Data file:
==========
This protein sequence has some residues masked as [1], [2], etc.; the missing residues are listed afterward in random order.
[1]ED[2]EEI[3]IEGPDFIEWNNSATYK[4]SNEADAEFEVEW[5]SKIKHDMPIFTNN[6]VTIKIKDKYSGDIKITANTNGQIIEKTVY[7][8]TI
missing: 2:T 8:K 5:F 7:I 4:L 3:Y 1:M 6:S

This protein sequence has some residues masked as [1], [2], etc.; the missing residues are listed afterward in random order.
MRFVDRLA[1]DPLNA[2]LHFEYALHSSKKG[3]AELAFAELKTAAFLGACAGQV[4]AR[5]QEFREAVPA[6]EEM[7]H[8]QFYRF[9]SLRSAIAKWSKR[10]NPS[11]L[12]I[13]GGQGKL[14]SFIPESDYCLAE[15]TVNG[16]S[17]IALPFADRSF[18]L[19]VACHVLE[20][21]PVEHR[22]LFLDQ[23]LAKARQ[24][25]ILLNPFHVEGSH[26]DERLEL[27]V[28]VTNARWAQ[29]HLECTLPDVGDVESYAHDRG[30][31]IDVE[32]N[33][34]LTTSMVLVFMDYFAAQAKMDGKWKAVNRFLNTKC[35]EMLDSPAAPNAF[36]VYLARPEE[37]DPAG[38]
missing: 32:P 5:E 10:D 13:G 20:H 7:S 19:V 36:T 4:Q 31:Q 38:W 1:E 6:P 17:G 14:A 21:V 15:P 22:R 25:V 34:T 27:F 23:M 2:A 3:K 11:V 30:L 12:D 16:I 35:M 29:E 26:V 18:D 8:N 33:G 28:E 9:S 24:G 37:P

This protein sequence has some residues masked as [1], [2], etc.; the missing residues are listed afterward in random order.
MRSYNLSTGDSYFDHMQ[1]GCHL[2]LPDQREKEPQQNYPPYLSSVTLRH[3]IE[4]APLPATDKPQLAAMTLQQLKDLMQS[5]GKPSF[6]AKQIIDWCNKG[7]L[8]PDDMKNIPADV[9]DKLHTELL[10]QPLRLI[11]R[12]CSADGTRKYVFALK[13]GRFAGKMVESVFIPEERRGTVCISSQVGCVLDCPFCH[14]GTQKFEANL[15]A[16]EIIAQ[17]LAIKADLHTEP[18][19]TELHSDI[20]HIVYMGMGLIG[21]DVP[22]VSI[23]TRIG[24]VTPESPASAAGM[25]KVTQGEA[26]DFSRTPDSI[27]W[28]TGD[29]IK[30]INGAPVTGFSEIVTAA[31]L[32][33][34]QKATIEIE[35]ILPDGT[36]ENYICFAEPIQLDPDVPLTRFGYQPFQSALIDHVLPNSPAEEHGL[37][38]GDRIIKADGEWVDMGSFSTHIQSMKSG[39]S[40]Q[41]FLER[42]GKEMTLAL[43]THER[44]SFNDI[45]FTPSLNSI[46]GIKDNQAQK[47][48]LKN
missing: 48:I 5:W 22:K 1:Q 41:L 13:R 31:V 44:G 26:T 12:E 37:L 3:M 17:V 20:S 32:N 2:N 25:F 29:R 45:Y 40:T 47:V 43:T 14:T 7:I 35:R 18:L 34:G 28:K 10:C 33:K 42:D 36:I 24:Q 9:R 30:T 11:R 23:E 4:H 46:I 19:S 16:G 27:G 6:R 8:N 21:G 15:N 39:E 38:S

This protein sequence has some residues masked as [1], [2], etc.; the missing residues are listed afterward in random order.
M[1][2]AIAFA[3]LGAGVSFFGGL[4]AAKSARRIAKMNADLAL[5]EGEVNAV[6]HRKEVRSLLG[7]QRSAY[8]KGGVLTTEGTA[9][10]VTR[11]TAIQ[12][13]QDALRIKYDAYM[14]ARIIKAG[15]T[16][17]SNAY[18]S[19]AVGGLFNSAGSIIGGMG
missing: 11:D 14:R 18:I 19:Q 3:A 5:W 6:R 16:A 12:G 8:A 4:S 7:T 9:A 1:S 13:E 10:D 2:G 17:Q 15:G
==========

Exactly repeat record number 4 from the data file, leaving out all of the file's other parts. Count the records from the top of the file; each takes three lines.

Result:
This protein sequence has some residues masked as [1], [2], etc.; the missing residues are listed afterward in random order.
M[1][2]AIAFA[3]LGAGVSFFGGL[4]AAKSARRIAKMNADLAL[5]EGEVNAV[6]HRKEVRSLLG[7]QRSAY[8]KGGVLTTEGTA[9][10]VTR[11]TAIQ[12][13]QDALRIKYDAYM[14]ARIIKAG[15]T[16][17]SNAY[18]S[19]AVGGLFNSAGSIIGGMG
missing: 11:D 14:R 18:I 19:Q 3:A 5:W 6:R 16:A 12:G 8:A 4:S 7:T 9:A 1:S 13:E 10:D 2:G 17:Q 15:G